2. ^ "Explore Billions of Historical Records". Archived from the original on June 7, 2011. Retrieved March 3, 2009.
  3. ^ "Alex Raymond's Last Ride, Hogan's Alley, May 2012". Archived from the original on September 27, 2013. Retrieved January 16, 2013.
  4. ^ Sabin, Roger, Comics, Comix & Graphic Novels: A History of Comic Art (Phaidon Press, 1996) ISBN 0-7148-3993-0, p. 54
  5. ^ a b c d e f g h i j k Horn, Maurice, "Alex Raymond" in Horn (ed.) The World Encyclopedia of Comics (Chelsea House Publishers, 2nd ed., 1999) ISBN 0-7910-4854-3, p. 641
  6. ^ a b c d e f g h Duin, Steve and Richardson, Mike (ed.s) "Alex Raymond" in Comics Between the Panels (Dark Horse Publishing, 1998) ISBN 1-56971-344-8, pp. 366–367
  7. ^ O'Sullivan, Judith (1971). The art of the comic strip, Issue 1. Michigan: University of Maryland Dept. of Art. p. 83.
  8. ^ "MRS. A.G. RAYMOND; Widow of Contractor—Four of Her Six Sons in Service". The New York Times. February 21, 1945. Retrieved November 1, 2011.
  9. ^ a b c d e f g h King Features' "Alex Raymond" in Famous Writers and Artists, 1949 Archived June 18, 2004, at the Wayback Machine placed online by Armando E. Mendez Archived March 19, 2009, at the Wayback Machine. Accessed January 3, 2009
  10. ^ a b c d e f g h i j "Alex Raymond". Comiclopedia. Lambiek. Retrieved January 2, 2009.
  11. ^ a b c d e f Horn, Maurice, editor. 100 Years of American Newspaper Comics (Gramercy Books: New York, Avenel, 1996) ISBN 0-517-12447-5. Flash Gordon entry by Bill Crouch, Jr., pg. 118
  12. ^ a b c d e f g h i j k l Mendez, Prof. Armando E. "The Look of Love: The Rise and Fall of the Photo-Realistic Newspaper Strip, 1946–1970: Honey Time 2.0: Alex Raymond and Rip Kirby". Archived from the original on July 20, 2007. Retrieved January 1, 2009.
  13. ^ a b Horn. Tim Tyler's Luck entry, by Horn, p. 375
  14. ^ a b c d e f g h "Flash Gordon". Don Markstein's Toonopedia. Retrieved January 2, 2009.
  15. ^ Horn. Secret Agent X-9 entry, by Horn, p. 341
  16. ^ Harvey, R.C. (January 2009). "Alex Raymond at Last". The Comics Journal (295): 161–173. ISSN 0194-7869. "the unevenness of the storytelling from week to week suggests that more than one hand was on the tiller, and some of them had only a tenuous grasp."
  17. ^ a b c d e f g h i j k l m n o Harvey, R.C. (January 2009). "Alex Raymond at Last". The Comics Journal (295): 161–173. ISSN 0194-7869.
  18. ^ Wood, Art (2000). Great Cartoonists and Their Art. Gretna, Louisiana: Pelican Publishing Company. p. 79. ISBN 1-56554-796-9.
  19. ^ Booker, M. Keith, ed. (2010). Encyclopedia of Comic Books and Graphic Novels. Santa Barbara, California: Greenwood Publishing Group. p. 552. ISBN 978-0-313-35746-6.
  20. ^ a b c d e f g Lewis, Adam "Alex Raymond's USMC Art" at Lewis' Plane Fun. Accessed January 4, 2009
  21. ^ a b c d e f g h i "Rip Kirby". Don Markstein's Toonopedia. Retrieved January 2, 2009.
  22. ^ Becker, Stephen in Comic Art in America, quoted by A. E. Mendez Archived March 19, 2009, at the Wayback Machine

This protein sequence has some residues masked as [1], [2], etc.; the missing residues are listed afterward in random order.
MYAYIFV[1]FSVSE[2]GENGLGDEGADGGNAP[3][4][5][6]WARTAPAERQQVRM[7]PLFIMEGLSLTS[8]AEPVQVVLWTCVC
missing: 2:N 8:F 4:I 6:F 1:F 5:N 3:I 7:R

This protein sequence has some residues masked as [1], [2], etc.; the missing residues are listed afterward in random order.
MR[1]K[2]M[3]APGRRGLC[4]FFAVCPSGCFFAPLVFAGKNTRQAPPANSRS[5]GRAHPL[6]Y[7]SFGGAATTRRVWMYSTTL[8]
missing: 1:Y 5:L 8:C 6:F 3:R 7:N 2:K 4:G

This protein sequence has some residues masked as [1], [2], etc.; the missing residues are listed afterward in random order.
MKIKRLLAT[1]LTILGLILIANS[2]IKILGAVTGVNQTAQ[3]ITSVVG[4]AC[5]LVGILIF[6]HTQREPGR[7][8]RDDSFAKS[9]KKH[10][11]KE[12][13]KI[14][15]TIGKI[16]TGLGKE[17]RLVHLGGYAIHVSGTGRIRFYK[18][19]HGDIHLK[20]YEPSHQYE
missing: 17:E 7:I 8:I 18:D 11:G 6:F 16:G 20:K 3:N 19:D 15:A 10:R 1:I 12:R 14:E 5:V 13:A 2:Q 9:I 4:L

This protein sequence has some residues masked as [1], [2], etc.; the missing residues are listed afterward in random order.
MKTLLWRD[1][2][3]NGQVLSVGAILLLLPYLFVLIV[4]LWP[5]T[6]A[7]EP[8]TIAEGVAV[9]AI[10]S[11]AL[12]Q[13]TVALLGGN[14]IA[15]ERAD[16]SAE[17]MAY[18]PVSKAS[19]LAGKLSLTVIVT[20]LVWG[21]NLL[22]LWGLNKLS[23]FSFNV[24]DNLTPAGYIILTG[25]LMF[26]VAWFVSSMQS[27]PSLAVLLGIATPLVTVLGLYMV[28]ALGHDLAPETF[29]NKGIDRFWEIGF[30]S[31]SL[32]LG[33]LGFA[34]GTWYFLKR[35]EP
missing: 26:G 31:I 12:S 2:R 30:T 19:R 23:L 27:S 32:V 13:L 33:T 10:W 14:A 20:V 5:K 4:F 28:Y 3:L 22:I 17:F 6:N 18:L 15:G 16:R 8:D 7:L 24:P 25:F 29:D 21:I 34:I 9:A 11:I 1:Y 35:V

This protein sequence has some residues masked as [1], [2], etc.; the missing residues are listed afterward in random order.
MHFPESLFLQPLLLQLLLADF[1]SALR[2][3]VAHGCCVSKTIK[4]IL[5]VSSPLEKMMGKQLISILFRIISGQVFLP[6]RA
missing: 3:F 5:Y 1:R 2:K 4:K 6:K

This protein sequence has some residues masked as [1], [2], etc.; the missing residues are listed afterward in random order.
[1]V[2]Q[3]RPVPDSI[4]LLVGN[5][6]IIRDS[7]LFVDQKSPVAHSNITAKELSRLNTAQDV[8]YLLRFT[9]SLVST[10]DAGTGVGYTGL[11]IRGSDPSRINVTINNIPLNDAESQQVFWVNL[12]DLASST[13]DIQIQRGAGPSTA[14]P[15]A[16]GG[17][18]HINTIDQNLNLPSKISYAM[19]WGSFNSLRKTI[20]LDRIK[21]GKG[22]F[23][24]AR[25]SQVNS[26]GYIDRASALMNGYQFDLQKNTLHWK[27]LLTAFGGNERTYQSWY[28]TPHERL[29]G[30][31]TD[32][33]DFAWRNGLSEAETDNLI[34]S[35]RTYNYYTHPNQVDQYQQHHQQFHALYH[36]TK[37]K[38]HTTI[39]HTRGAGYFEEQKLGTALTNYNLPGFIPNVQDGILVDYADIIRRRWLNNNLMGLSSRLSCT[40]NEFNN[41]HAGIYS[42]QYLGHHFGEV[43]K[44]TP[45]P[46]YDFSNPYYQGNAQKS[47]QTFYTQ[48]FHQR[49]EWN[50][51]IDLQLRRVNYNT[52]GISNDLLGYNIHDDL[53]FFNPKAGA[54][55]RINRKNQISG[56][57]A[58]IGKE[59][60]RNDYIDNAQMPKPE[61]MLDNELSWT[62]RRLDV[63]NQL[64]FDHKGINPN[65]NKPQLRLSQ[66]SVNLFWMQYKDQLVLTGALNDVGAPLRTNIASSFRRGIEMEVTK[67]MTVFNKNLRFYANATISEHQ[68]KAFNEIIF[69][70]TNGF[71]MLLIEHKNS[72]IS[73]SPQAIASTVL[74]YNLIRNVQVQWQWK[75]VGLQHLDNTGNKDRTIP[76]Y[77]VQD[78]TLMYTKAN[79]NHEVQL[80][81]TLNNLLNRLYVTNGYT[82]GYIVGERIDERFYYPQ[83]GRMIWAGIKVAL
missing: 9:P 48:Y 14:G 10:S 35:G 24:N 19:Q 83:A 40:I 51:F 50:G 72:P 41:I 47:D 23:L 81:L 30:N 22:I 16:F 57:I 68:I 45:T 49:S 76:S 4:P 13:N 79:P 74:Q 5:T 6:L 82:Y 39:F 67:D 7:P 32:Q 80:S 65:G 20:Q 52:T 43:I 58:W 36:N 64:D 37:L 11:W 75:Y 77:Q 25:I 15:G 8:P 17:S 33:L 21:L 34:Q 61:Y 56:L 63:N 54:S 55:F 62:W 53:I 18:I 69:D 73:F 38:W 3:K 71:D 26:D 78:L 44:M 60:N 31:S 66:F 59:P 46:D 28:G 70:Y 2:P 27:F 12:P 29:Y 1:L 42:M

23. ^ As noted by Jerry Robinson, quoted by Armando E. Mendez Archived March 19, 2009, at the Wayback Machine.
  24. ^ a b Mendez, Armando E. The Look of Love: The Rise and Fall of the Photo-Realistic Newspaper Strip, 1946–1970: "Alex Raymond and Rip Kirby, Page 2" Archived March 19, 2009, at the Wayback Machine. Accessed January 1, 2009
  25. ^ a b Roberts, Tom, Alex Raymond: His Life and Art. As quoted in Harvey, R.C. (January 2009). "Alex Raymond at Last". The Comics Journal (295): 161–173. ISSN 0194-7869.
  26. ^ Feduniewicz, K. & Yeates, T. 2004 Al Williamson-Hidden Lands. Milwaukee: Dark Horse Books, p. 196
  27. ^ Walker, Brian (2014). "Like Father, Like Son". In Mullaney, Dean (ed.). Rip Kirby, Volume Seven (1962–1964). pp. 5–11.
  28. ^ "John Prentice Cartoons 1956-1968". Syracuse University. June 29, 2010. Retrieved May 26, 2019.
  29. ^ Keefe, Jim. "John Prentice – Tribute". Retrieved May 26, 2019.
  30. ^ Mint Condition: How Baseball Cards Became an American Obsession, pp. 125–126, Dave Jamieson, 2010, Atlantic Monthly Press, imprint of Grove/Atlantic Inc., New York, NY, ISBN 978-0-8021-1939-1
  31. ^ "Christmas Books: Looking Backward", Time, December 16, 1974. Accessed January 2, 2009
  32. ^ a b Bails, Jerry and Hames Ware. "Alex Raymond" in Who's Who in American Comic Books. Accessed January 2, 2009
  33. ^ a b c d Mendez, Armando E. The Look of Love: The Rise and Fall of the Photo-Realistic Newspaper Strip, 1946–1970: "Alex Raymond and Rip Kirby, Page 3" Archived January 23, 2009, at the Wayback Machine. Accessed January 3, 2009
  34. ^ Mike Royer, "Foreword" to Russ Manning, Magnus, Robot Fighter: Volume One. Dark Horse Comics, Milwaukie, Or. 2010.ISBN 9781595825995 (p. 7)
  35. ^ Drew Friedman, Heroes Of The Comics:Portraits of the Pioneering Legends of the Comic Books. Seattle, Washington : Fantagraphics Books, 2014. ISBN 9781606997314 (p. 82)
  36. ^ a b c d Hames Ware and Jerry Bails' Who's Who in American Comic Books: "Alex Rayomnd (cited influences)" Archived December 28, 2008, at the Wayback Machine. Accessed January 2, 2009
  37. ^ Harry Blauvelt, "Fordham golf coach has way with the brush", USA Today, September 10, 2001. Accessed January 1, 2009
  38. ^ "Jim Raymond". Lambiek Comiclopedia. December 14, 2006. Archived from the original on June 8, 2011.
  39. ^ New York Times
  40. ^ "The Society of Illustrators: Hall of Fame". Archived from the original on August 15, 2022. Retrieved June 20, 2014.
  41. ^ Horn ascribes a full "creator" credit to Raymond for his being originating artist/co-creator/major influence on Secret Agent X-9, Flash Gordon, Jungle Jim and Rip Kirby.

Further reading